Stocks Widen Gap Between Rich and the Rest: Study
At the early stages of the recovery, the wealthy rebounded while the rest floundered. One study found that in 2010, 93 percent of the economic gains in the United States went to the top one percent of earners.
Some chalked this up to political policy. Others blamed the Fed, or tax rates on the wealthy, or a rigged financial system.
But there's a more simple answer: stock investments.
A new research paper from the Pew Research Center, using census data, found that from 2009 to 20911, the top 7 percent of Americans by wealth owned 63 percent of the nation's total wealth – up from 56 percent in 2009. The mean wealth of the top 7 percent (about 8 million households) jumped to $3.17 million from $2.48 million over the two years.
(Read more: Booming Market Adds 300,000 Millionaires)
In contrast, the mean wealth of the bottom 93 percent fell to $133,817 from $139,896.
The reason, according to the paper, is that stocks recovered and housing didn't. The wealthy have their wealth concentrated in stocks, while the less affluent have their wealth concentrated in their homes.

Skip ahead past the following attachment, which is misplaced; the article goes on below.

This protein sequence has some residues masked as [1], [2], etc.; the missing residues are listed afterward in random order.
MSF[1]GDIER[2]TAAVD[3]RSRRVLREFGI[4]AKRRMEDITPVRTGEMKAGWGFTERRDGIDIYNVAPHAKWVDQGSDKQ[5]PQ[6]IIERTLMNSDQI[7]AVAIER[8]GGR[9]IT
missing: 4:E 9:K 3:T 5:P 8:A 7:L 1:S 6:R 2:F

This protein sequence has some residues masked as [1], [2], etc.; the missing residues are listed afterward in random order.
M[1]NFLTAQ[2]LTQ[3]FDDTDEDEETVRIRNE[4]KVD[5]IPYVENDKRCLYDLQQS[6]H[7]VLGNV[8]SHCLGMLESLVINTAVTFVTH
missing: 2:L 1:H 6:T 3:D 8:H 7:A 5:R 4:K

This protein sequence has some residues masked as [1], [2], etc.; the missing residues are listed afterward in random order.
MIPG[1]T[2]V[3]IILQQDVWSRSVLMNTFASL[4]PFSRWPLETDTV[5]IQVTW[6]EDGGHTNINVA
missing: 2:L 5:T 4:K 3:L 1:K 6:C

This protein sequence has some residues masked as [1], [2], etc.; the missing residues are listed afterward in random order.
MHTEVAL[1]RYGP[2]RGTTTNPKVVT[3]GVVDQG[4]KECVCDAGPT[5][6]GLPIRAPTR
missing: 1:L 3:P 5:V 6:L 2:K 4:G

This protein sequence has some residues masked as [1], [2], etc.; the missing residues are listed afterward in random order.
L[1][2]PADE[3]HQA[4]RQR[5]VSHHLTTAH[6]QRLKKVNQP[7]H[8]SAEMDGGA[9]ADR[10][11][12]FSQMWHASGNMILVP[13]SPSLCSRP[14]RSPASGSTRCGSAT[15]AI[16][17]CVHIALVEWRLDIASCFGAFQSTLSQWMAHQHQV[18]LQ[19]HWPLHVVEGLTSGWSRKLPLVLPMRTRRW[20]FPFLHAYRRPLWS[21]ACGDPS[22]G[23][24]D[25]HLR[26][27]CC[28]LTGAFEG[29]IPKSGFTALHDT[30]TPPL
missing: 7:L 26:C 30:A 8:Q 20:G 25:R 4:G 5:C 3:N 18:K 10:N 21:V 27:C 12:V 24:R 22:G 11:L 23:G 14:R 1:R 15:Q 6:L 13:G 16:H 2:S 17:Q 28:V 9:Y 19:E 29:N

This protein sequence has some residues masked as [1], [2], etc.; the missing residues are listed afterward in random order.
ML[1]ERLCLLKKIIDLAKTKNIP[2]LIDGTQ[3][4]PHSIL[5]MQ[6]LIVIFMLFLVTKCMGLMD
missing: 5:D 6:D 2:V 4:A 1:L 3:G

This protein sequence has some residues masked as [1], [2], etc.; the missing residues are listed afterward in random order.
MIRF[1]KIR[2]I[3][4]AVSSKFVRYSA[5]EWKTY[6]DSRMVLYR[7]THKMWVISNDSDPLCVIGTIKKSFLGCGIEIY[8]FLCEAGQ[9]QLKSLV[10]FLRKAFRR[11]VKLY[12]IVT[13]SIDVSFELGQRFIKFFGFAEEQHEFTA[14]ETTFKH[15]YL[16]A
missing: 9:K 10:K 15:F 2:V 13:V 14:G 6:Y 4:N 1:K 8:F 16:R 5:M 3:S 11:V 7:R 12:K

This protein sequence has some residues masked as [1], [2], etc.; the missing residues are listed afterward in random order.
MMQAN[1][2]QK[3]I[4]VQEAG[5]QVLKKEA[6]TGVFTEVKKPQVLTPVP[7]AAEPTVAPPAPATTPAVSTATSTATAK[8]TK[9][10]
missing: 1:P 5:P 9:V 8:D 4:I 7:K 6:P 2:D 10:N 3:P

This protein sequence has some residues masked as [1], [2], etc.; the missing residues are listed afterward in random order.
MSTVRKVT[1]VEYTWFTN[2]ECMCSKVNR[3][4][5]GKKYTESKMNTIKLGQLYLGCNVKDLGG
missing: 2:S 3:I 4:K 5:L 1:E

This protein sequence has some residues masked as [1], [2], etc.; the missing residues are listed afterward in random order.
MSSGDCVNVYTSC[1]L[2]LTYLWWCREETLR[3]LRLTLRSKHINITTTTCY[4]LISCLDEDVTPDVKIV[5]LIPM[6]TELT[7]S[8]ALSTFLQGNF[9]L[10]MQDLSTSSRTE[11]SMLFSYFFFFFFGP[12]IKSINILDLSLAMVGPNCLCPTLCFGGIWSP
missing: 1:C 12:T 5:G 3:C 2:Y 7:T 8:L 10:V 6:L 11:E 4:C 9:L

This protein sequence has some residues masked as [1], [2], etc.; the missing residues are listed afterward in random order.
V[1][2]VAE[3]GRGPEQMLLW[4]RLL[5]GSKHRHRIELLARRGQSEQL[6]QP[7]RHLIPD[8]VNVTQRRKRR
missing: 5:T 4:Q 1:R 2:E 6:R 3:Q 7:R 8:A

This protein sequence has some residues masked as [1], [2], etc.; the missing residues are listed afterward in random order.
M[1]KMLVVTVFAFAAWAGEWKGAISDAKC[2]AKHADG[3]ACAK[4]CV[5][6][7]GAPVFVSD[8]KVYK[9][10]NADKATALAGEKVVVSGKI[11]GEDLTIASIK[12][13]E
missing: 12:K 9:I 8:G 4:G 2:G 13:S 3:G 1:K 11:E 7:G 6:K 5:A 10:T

The study said that 65 percent of the wealth held by households worth $500,000 or more comes from financial holdings, such as stocks, bonds and 401(k) accounts. Only 17 percent comes from their homes. Among those with less than $500,000, only 33 percent of the wealth comes from financial assets, with 50 percent coming from their homes.
Also, fewer of the less wealthy households held stocks in 2009 than in 2007, so they missed out on the rally.
(Read more: Has Wealth Inequality Sparked the Fed's Interest?)
"The different performance of financial asset and housing markets from 2009 to 2011 explains virtually all of the variances in the trajectories of wealth holdings among affluent and less affluent households during this period," the report stated.
Of course, housing prices have since started climbing back. The data for 2012 and 2013 could show more evenly distributed wealth gains in the U.S. and perhaps a stabilizing or slight decline in inequality.
But for now the lesson is clear: the stock-wealthy did better than the house-wealthy.